"Yes, Father. This is what we covered last year. But I am still having a hard time. I am still searching for, longing for balance. The busy-ness of the church so often invades my space - the space that should be saved and protected for God. The church so often comes first - long before prayer, reading, rest, confession, solitude," I shared.
"Humm," Father Mark replied. "A priest was just here last week with the exact same problem. I told him he needed to get help - to get an associate. But, let me share something else with you."
Father Mark continued, "When I was about to graduate from medical school (Father Mark was a doctor for 5 years before becoming a monk) and start my practice as an obstetrician, I knew the hard, long hours that were about to invade my life. The one thing I asked my family for graduation was season tickets to the Boston Symphony. I knew that the week would be long, hard, and beautiful. And, I wanted something to look forward to every week. Every Saturday night, I knew that my soul would find rest and renewal. I knew that I would find joy in that space."
"What is it that gives you joy?" Father Mark asked. "If you are making space for joy, then I believe you will also be naturally more inclined to turn to God - to give God thanks and to be in a more intentional relationship with God."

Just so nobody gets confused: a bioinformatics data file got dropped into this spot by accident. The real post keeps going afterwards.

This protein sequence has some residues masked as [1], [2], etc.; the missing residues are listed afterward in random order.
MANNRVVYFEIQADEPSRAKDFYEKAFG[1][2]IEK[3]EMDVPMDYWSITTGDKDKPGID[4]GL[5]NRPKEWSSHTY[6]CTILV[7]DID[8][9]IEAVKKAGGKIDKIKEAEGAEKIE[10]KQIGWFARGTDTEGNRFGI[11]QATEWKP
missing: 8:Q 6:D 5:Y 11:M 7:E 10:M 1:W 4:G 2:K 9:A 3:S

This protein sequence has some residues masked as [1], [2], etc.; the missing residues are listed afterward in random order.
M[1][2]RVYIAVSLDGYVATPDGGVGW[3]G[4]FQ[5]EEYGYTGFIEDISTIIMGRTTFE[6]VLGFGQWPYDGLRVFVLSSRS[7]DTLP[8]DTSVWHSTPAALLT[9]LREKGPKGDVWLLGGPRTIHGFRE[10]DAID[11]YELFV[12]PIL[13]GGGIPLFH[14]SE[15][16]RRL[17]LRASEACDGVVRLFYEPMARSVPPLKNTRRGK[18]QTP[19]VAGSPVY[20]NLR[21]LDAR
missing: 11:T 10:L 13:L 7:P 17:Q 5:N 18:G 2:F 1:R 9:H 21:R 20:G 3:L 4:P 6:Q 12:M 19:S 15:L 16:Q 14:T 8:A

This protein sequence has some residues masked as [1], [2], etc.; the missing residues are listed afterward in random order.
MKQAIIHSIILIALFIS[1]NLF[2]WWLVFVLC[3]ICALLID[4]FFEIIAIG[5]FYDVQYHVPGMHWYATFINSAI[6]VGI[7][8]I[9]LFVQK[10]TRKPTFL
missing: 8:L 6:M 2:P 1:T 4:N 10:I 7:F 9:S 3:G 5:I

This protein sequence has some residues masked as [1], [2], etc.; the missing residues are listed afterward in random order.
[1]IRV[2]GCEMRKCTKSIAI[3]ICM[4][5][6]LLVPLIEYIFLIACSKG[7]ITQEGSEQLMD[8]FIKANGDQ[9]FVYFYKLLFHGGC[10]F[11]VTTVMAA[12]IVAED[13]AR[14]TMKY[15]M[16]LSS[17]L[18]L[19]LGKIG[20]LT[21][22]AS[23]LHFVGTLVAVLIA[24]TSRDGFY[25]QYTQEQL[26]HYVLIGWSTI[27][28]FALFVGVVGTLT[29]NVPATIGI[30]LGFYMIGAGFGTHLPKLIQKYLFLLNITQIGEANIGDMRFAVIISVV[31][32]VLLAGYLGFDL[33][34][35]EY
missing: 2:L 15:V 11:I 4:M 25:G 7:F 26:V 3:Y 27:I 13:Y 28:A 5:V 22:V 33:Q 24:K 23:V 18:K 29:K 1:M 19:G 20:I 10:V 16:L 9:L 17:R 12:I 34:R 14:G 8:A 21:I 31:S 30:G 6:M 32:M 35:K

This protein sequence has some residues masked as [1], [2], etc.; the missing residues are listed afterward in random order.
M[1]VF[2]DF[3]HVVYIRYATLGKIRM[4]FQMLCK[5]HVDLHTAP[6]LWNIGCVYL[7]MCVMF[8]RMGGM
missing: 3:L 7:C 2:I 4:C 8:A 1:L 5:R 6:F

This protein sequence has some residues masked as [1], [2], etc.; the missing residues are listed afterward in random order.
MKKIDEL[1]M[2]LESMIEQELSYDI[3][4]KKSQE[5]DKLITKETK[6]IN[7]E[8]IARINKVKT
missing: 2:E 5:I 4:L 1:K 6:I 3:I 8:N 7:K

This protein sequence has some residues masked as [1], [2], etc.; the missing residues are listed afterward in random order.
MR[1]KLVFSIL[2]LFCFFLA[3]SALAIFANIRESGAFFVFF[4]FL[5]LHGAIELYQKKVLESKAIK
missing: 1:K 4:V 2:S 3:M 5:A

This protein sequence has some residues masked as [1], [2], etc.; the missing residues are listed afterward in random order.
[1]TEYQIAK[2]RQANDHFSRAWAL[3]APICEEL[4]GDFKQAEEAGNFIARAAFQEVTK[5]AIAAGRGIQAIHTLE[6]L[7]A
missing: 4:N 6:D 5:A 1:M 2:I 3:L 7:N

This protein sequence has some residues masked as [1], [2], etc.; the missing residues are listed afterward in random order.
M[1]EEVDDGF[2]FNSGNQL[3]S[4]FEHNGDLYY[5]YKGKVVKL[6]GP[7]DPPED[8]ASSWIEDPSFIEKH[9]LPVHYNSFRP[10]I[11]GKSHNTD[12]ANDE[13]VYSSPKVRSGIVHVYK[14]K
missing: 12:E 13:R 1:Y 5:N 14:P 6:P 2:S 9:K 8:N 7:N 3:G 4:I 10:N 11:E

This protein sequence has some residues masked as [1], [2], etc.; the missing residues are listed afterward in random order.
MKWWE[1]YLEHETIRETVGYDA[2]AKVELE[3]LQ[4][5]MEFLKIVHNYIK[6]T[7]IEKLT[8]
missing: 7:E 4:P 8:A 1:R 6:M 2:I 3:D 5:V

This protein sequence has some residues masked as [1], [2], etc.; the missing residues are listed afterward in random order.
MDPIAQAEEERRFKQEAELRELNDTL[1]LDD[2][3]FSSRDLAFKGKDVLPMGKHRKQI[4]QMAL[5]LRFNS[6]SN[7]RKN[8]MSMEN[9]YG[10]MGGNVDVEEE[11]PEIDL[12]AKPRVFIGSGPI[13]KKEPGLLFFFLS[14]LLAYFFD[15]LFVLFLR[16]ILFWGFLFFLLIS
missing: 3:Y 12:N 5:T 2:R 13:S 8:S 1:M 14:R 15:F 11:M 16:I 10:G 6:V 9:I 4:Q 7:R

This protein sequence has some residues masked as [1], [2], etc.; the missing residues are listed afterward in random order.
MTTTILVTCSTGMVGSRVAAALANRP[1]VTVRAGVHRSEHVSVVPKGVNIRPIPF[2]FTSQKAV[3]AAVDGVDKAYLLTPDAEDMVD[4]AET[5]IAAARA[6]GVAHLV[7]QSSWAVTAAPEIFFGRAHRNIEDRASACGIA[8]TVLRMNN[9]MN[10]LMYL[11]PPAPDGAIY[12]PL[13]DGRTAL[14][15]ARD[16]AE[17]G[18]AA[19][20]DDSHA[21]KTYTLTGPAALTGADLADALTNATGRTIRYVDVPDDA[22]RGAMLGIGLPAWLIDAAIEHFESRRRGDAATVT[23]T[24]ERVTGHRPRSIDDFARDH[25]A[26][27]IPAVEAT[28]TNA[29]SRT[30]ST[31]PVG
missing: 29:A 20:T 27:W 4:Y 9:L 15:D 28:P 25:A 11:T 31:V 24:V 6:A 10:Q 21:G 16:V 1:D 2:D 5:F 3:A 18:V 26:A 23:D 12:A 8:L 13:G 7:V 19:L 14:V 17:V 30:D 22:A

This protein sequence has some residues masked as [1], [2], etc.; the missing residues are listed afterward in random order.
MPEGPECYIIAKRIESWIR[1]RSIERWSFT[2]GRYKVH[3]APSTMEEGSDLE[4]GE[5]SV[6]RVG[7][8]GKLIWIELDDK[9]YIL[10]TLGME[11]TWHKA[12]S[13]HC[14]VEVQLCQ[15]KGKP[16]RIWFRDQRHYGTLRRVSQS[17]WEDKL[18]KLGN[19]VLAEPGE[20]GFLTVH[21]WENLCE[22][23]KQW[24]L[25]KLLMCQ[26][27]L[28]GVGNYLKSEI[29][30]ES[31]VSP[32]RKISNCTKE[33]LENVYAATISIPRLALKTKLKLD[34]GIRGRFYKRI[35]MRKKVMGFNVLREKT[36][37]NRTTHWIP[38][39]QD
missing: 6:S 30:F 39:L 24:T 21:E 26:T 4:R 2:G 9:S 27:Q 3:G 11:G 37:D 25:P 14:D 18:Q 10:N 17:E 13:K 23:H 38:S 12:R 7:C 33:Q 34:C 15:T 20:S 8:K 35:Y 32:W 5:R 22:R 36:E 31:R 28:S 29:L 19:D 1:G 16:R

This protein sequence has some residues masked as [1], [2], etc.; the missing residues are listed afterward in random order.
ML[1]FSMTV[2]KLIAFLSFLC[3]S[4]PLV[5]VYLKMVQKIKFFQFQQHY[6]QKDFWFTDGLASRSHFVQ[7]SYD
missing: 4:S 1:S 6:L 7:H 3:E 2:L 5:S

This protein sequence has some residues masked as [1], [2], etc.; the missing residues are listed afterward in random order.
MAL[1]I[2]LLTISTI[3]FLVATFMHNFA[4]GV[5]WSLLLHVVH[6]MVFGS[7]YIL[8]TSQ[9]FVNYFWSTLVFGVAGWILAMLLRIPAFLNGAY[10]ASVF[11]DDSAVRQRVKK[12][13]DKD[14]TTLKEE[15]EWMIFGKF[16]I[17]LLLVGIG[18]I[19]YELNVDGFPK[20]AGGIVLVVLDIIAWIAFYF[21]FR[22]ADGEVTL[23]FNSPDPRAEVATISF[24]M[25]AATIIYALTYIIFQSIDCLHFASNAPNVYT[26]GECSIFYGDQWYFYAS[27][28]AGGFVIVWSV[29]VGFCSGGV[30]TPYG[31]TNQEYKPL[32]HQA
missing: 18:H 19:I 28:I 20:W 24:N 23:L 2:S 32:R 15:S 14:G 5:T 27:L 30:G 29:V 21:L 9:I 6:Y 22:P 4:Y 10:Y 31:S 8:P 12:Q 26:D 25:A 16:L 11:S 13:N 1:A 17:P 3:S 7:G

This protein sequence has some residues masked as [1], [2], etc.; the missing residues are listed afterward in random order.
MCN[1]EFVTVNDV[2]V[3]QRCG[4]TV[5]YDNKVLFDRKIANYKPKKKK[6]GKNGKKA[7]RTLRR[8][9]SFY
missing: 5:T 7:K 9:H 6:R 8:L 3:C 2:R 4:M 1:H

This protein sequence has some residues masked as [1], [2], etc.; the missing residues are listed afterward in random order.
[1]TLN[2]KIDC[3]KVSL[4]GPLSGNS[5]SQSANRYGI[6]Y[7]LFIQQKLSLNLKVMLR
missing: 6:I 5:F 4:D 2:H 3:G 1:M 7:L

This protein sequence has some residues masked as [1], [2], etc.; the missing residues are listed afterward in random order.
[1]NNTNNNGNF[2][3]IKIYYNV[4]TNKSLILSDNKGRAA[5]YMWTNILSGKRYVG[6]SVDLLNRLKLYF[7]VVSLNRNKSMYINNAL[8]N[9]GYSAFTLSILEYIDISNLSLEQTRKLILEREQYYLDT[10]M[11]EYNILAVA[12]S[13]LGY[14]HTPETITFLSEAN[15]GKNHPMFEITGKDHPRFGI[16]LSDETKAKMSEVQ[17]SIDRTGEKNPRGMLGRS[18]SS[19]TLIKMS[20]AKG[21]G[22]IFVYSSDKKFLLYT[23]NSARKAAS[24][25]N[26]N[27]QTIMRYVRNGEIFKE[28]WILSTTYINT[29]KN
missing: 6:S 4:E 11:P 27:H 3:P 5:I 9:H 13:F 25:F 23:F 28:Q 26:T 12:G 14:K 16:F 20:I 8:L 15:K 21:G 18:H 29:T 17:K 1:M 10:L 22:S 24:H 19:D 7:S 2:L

These morsels of wisdom arrived on day three of my retreat at Holy Cross Abbey in Berryville, Virginia last week. It was my second visit to Holy Cross - the second time I would spend the week before Holy Week in solitude, silence, prayer, praise, and contemplation. My nights last week were filled with long hours of sleep - going to bed early and rising early. My days were spent taking long walks along the sides of pastures where cattle graze, eating simple meals, reading some six different books, going to any of the five services that happen in the daily life of the abbey, listening to the monks chant back and forth, hearing the voice of birds and crickets, praying, writing, and discovering more about myself and my relationship with God.
When I got back to my room, I made a list of the things that give me joy. This is what I wrote, unedited, "Manicures, Bill's exercise classes at the gym, Craig, a good sermon, a good book, a good movie, coffee with newcomers, people from Hendersonville, Mary Elizabeth, the Thursday Bible study, good food, tulips or fresh flowers, grocery shopping, buying cards, family, long walks, blogging."
I then added in my journal, "When I am making time for these things, then I will be more likely to also make time for God."
What gives you joy? What's on your list?
May we find - discover - make time for joy and for God this week.